By Sethuraman N R
BENGALURU (Reuters) - Gold prices rose on Monday as the dollar fell on expectations that the U.S. Federal Reserve will not raise rates this year and as Asian stocks tumbled after lacklustre China data pointed to a slowdown in the world's second-largest economy.
Gold tends to gain on expectations of lower interest rates, as they reduce the opportunity cost of holding a non-yielding bullion and trims the demand for U.S. dollar, making the yellow metal less expensive for holders in other currencies.
Spot gold was up 0.4 percent at $1,291.97 per ounce, as of 0610 GMT. U.S. gold futures were up 0.2 percent at $1,292.10 per ounce.
The weakness in equities and U.S. dollar appear to be a bonding providing support for gold, said Michael McCarthy, chief strategist, CMC Markets and Stockbroking.
"There is a key resistance between $1,290 and $1,310. Gold will need to do substantial work to rise above this level as generally we see traders shorting into it."
The U.S. central bank had the ability to be patient on monetary policy given stable price measures, U.S. Federal Reserve Chairman Jerome Powell said last week, and he downplayed predictions from policymakers suggesting interest rates would be raised twice more this year.
"The market feels there is a shift in the Fed's stance and it is more accommodative and we are seeing the dollar weakening for several sessions," McCarthy said.
Meanwhile, Asian shares tumbled on Monday after a shock contraction in Chinese December exports, which fell 4.4 percent from a year earlier, the biggest monthly drop in two years, official data showed on Monday.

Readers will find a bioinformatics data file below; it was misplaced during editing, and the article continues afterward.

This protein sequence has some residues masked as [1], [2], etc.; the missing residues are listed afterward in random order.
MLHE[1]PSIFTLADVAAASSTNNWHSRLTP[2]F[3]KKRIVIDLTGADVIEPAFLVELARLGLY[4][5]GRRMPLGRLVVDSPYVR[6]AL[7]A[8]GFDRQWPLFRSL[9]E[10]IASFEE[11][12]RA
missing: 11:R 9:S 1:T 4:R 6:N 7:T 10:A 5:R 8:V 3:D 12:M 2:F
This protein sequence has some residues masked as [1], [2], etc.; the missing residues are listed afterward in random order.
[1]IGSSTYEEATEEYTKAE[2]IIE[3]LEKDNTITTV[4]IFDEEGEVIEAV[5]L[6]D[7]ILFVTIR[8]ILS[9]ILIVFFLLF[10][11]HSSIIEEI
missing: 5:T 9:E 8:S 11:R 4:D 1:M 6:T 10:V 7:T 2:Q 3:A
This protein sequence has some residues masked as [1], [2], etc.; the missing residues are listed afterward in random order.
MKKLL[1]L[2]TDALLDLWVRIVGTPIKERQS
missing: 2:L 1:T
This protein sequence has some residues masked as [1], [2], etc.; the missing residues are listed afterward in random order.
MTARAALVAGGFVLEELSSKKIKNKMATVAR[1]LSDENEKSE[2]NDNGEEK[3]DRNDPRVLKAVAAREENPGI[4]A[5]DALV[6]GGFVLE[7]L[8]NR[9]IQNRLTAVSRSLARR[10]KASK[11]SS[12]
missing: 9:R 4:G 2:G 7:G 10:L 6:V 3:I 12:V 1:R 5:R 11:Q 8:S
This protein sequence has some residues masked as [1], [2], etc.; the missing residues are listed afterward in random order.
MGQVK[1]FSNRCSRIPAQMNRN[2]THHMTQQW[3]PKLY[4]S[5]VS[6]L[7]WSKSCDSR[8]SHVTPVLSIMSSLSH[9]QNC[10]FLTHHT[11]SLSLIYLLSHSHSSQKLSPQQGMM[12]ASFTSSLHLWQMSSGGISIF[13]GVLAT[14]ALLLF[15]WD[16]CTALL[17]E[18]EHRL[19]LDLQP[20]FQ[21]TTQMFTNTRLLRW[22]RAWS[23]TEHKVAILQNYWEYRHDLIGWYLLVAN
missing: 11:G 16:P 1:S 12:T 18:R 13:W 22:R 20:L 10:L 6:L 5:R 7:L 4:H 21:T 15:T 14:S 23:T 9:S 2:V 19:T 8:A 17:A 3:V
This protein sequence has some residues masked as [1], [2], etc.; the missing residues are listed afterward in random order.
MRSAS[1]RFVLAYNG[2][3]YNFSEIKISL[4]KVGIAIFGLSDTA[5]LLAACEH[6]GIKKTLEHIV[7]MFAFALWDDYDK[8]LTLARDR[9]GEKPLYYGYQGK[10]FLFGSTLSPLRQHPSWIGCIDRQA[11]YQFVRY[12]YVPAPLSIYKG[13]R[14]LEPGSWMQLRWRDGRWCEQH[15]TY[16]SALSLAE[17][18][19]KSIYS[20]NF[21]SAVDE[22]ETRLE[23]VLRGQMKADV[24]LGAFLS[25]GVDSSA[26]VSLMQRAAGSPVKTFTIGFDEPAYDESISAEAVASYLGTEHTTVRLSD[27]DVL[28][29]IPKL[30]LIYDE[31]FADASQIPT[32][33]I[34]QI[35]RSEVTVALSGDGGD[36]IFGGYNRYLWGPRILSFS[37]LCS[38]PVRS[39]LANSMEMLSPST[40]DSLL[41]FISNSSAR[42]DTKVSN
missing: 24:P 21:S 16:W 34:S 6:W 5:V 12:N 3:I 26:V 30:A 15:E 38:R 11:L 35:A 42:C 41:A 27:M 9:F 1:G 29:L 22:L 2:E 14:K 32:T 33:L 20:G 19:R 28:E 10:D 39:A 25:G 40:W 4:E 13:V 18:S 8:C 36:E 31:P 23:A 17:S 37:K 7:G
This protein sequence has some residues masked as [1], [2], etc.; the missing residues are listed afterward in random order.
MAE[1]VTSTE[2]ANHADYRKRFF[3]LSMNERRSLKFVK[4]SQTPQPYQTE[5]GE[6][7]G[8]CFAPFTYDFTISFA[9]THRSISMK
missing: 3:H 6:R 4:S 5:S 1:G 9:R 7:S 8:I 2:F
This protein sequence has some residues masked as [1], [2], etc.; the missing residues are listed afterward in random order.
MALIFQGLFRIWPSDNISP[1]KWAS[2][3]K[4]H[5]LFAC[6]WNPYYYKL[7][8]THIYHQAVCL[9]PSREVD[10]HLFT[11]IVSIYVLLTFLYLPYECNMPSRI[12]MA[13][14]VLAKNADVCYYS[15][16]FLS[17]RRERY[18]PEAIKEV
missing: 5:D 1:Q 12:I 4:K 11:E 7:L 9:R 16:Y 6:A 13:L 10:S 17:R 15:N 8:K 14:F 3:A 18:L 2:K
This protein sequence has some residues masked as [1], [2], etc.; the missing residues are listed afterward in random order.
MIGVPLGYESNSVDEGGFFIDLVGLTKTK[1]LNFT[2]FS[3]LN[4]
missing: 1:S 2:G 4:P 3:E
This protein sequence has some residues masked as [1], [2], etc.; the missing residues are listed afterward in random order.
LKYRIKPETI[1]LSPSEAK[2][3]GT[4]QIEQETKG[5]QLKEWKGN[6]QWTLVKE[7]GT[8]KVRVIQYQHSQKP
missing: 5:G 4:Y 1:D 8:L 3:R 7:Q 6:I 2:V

Spot gold has gained over 11 percent since hitting a 1-1/2-year low in mid-August at $1,159.96 due to volatile stock markets and a weaker dollar.
"The precious metals sectors continue to benefit from a weaker U.S. dollar and periodic weakness in equity markets," ANZ said in a research note.
"The geopolitical risks have also started to induce some safe-haven buying. Investors are becoming increasingly worried about the Brexit negotiations. At the same time, there appears no end in sight for the U.S. government shutdown," ANZ noted added.
Among other precious metals, palladium fell 0.8 percent to $1,306.99 an ounce. It hit a record high at $1,342.43 last week.
Platinum slipped 0.2 percent to $809.20; while silver traded steady at $15.59 an ounce.
(This story has not been edited by Business Standard staff and is auto-generated from a syndicated feed.)